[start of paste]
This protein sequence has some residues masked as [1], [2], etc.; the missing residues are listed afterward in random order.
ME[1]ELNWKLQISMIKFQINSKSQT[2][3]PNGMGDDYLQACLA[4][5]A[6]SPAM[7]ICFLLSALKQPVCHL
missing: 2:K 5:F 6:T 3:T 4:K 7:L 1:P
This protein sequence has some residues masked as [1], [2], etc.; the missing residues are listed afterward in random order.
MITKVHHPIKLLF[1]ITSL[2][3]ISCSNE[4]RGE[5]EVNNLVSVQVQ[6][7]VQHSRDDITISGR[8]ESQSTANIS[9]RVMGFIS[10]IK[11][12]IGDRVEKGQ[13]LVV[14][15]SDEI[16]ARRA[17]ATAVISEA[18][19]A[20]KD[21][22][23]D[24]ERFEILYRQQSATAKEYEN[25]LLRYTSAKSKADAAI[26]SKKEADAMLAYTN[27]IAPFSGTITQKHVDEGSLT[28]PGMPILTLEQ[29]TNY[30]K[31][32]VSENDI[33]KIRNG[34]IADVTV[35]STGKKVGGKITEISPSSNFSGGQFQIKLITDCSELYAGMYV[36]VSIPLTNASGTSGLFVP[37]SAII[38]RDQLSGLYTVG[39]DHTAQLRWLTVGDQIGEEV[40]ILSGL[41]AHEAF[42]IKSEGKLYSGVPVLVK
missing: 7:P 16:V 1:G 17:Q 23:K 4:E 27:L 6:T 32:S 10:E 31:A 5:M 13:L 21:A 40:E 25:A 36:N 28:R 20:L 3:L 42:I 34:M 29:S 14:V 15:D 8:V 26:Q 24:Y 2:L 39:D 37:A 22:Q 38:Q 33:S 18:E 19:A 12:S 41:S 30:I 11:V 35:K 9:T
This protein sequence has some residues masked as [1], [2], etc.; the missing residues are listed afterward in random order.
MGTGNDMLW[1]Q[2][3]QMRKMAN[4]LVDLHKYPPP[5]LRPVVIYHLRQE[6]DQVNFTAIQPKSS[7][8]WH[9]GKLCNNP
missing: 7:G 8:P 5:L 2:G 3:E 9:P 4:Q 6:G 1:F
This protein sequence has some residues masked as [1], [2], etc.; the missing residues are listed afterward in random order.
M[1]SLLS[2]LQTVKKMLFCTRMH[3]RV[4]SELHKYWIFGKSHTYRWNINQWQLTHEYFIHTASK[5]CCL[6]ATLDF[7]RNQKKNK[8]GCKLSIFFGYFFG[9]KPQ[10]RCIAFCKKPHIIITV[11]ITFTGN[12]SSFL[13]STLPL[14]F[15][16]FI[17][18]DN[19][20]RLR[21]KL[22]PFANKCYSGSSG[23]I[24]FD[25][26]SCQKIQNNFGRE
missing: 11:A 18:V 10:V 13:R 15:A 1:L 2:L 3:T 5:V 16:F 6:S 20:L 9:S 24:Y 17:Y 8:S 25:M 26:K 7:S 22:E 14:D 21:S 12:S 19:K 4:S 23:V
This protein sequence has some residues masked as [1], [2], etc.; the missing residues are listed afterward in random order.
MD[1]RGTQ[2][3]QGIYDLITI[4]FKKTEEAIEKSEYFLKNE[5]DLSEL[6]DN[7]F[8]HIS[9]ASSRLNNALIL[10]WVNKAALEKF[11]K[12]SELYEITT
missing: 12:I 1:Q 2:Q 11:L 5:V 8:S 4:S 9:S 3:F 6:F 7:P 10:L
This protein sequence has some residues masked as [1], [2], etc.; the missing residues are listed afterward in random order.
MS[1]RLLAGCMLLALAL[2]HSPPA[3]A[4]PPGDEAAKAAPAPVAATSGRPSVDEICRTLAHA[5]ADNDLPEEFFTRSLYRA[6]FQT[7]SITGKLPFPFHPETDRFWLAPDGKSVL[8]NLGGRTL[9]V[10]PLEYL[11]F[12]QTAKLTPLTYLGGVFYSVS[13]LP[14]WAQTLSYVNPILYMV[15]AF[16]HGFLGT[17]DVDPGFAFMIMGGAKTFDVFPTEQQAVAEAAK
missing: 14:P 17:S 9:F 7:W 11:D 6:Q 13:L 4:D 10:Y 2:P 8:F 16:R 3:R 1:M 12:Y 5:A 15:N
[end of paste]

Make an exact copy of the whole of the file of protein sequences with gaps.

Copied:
This protein sequence has some residues masked as [1], [2], etc.; the missing residues are listed afterward in random order.
ME[1]ELNWKLQISMIKFQINSKSQT[2][3]PNGMGDDYLQACLA[4][5]A[6]SPAM[7]ICFLLSALKQPVCHL
missing: 2:K 5:F 6:T 3:T 4:K 7:L 1:P
This protein sequence has some residues masked as [1], [2], etc.; the missing residues are listed afterward in random order.
MITKVHHPIKLLF[1]ITSL[2][3]ISCSNE[4]RGE[5]EVNNLVSVQVQ[6][7]VQHSRDDITISGR[8]ESQSTANIS[9]RVMGFIS[10]IK[11][12]IGDRVEKGQ[13]LVV[14][15]SDEI[16]ARRA[17]ATAVISEA[18][19]A[20]KD[21][22][23]D[24]ERFEILYRQQSATAKEYEN[25]LLRYTSAKSKADAAI[26]SKKEADAMLAYTN[27]IAPFSGTITQKHVDEGSLT[28]PGMPILTLEQ[29]TNY[30]K[31][32]VSENDI[33]KIRNG[34]IADVTV[35]STGKKVGGKITEISPSSNFSGGQFQIKLITDCSELYAGMYV[36]VSIPLTNASGTSGLFVP[37]SAII[38]RDQLSGLYTVG[39]DHTAQLRWLTVGDQIGEEV[40]ILSGL[41]AHEAF[42]IKSEGKLYSGVPVLVK
missing: 7:P 16:V 1:G 17:Q 23:K 4:E 27:L 6:T 32:S 10:E 31:A 5:M 13:L 21:A 40:E 25:A 36:N 28:R 20:L 3:L 42:I 34:M 29:S 14:V 15:D 8:V 26:Q 24:Y 2:L 39:D 37:A 22:Q 38:Q 33:S 18:E 19:A 12:S 41:S 30:I 11:V 35:K 9:T
This protein sequence has some residues masked as [1], [2], etc.; the missing residues are listed afterward in random order.
MGTGNDMLW[1]Q[2][3]QMRKMAN[4]LVDLHKYPPP[5]LRPVVIYHLRQE[6]DQVNFTAIQPKSS[7][8]WH[9]GKLCNNP
missing: 7:G 8:P 5:L 2:G 3:E 9:P 4:Q 6:G 1:F
This protein sequence has some residues masked as [1], [2], etc.; the missing residues are listed afterward in random order.
M[1]SLLS[2]LQTVKKMLFCTRMH[3]RV[4]SELHKYWIFGKSHTYRWNINQWQLTHEYFIHTASK[5]CCL[6]ATLDF[7]RNQKKNK[8]GCKLSIFFGYFFG[9]KPQ[10]RCIAFCKKPHIIITV[11]ITFTGN[12]SSFL[13]STLPL[14]F[15][16]FI[17][18]DN[19][20]RLR[21]KL[22]PFANKCYSGSSG[23]I[24]FD[25][26]SCQKIQNNFGRE
missing: 11:A 18:V 10:V 13:R 15:A 1:L 2:L 3:T 5:V 16:F 6:S 20:L 9:S 24:Y 17:Y 8:S 25:M 26:K 7:S 22:E 14:D 21:S 12:S 19:K 4:S 23:V
This protein sequence has some residues masked as [1], [2], etc.; the missing residues are listed afterward in random order.
MD[1]RGTQ[2][3]QGIYDLITI[4]FKKTEEAIEKSEYFLKNE[5]DLSEL[6]DN[7]F[8]HIS[9]ASSRLNNALIL[10]WVNKAALEKF[11]K[12]SELYEITT
missing: 12:I 1:Q 2:Q 11:L 5:V 8:S 4:S 9:S 3:F 6:F 7:P 10:L
This protein sequence has some residues masked as [1], [2], etc.; the missing residues are listed afterward in random order.
MS[1]RLLAGCMLLALAL[2]HSPPA[3]A[4]PPGDEAAKAAPAPVAATSGRPSVDEICRTLAHA[5]ADNDLPEEFFTRSLYRA[6]FQT[7]SITGKLPFPFHPETDRFWLAPDGKSVL[8]NLGGRTL[9]V[10]PLEYL[11]F[12]QTAKLTPLTYLGGVFYSVS[13]LP[14]WAQTLSYVNPILYMV[15]AF[16]HGFLGT[17]DVDPGFAFMIMGGAKTFDVFPTEQQAVAEAAK
missing: 14:P 17:S 9:F 7:W 11:D 6:Q 13:L 4:D 10:Y 2:P 8:F 16:R 3:R 1:M 12:Y 5:A 15:N